On July 31, the Internet broke.
A 30-second YouTube video announcing Black Pink’s new single ignited the dry summer ground. Within a day, promotional photos were posted, Instagram messages were circulating and everyone could talk about it: Black Pink’s two-year hiatus was finally over.
In the first 24 hours after its release, “Pink Venom” amassed 86 million views and jumped to No. 1 on the Spotify global chart. News articles raved about how catchy the song was, die-hard fans posted dance covers, and on paper it all sounded great. Black Pink, who previously exploded in popularity with their 2018 hit “Ddu Ddu Ddu,” did it again.
They made the favorite of the summer.
But as I was watching the music video, something was wrong. As a longtime fan, I expected a memorable beat, stunning outfits, and set Black Pink performance. Yet, instead of being happy or even satisfied, my excitement fell flat. Where was the nostalgic and memorable choreography of their song “Lovesick Girls”? Or the catchy, acoustic sound of ‘Stay’? Instead of their signature spunk, this music video was uninteresting. It was generic. There was no theme, no originality and the lyrics sounded like clichés piled on top of each other.
In other words, the song didn’t sound like a song; it felt like an impostor of a song, a remix of old hits that a fan could have made without the resources and time of Black Pink’s company. The hiatus made the audience’s expectations so strained that when the song ended up being bland, the disappointment broke it.
Instead of producing a genuine hit worth everyone’s time, I had a hidden suspicion that the company wanted to play it safe.
The K-POP industry is a notoriously competitive system. Beginning in their teens, artists must endure grueling schedules, extreme diets, and even expect to improve in everything from their talents to their looks. In a competitive and over-capable society, the juxtaposition between creativity and perfection is an interesting thing to note.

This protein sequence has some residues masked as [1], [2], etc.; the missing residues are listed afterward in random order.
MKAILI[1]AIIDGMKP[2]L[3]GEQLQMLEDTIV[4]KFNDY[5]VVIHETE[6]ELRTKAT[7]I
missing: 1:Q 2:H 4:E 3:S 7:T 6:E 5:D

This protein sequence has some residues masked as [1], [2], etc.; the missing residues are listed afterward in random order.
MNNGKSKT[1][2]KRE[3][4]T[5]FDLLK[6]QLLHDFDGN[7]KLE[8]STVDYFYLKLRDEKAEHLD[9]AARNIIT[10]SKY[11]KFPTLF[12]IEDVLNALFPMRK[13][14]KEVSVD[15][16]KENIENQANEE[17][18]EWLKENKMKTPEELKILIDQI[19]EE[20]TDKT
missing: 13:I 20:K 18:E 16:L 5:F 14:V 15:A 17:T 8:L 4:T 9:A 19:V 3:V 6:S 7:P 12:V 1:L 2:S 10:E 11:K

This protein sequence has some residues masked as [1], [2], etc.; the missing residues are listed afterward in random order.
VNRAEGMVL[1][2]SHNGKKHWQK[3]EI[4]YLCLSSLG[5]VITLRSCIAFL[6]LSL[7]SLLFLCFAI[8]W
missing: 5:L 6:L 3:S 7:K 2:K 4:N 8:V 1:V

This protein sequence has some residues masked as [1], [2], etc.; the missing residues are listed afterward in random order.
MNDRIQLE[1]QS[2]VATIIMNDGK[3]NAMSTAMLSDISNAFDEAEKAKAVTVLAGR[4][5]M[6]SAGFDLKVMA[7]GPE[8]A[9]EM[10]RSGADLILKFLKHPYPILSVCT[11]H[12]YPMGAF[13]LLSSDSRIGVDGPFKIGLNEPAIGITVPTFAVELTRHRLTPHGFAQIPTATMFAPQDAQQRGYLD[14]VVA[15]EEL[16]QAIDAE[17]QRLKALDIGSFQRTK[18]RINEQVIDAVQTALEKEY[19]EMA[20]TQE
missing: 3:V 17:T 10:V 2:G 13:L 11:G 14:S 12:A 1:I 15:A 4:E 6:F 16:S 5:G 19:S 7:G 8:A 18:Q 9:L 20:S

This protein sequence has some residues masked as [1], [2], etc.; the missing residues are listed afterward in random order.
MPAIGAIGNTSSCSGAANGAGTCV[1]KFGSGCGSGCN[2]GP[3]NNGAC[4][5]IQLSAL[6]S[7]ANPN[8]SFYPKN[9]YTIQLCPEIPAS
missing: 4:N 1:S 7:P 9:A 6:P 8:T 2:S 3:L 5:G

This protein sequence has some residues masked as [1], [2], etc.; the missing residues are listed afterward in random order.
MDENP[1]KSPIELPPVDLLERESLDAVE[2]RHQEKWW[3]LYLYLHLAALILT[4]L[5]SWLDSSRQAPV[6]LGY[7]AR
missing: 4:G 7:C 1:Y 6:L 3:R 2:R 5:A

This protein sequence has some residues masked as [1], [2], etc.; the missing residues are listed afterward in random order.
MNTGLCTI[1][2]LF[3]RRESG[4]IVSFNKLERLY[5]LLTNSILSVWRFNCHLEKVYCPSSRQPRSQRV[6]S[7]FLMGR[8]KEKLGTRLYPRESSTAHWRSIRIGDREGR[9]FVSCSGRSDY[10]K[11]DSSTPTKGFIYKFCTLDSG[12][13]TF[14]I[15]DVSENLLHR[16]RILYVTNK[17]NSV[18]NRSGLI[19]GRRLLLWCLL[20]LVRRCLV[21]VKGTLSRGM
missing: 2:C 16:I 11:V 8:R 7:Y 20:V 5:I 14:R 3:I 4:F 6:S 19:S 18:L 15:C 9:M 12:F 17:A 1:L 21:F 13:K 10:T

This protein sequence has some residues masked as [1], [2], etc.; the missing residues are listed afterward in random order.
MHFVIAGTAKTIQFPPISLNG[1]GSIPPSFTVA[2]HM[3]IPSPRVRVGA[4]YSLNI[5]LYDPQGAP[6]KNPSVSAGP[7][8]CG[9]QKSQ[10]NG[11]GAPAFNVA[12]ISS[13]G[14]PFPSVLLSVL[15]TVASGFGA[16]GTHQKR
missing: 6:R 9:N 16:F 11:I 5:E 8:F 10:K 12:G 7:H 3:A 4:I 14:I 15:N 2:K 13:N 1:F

If creativity is separated from work, won’t manufacturing replace the soul?
The lyrics to “Pink Venom” are empty, the chorus is predictable, and it’s hard to feel anything while listening to the song. The purpose of art is to Craft you feel things, be it love, grief, joy, or frustration. And sadly, that’s what Black Pink has lost sight of.
I’m afraid that as the music listens to itself and moves from a real message to a financial scheme, the industry will turn into an ugly plastic. In “Pink Venom”, Black Pink sings, “I am a flower with venom. After taking your soul, look what you made us do. In the context of the song, it’s not very deep, but with the state of the music industry around the world, I think it reflects our culture. Should we trade our creativity for popularity and overused tropes? Should we allow our self-standards to be eaten away by the lack of viral hits?
Although I support the members of Black Pink and keep listening to their other songs on repeat, “Pink Venom” is definitely a leap. The song might spin around in my head many times, but in my heart it won’t leave a lasting impression. I sincerely hope that Black Pink will learn from its detractors and use these tips to regain its signature sound.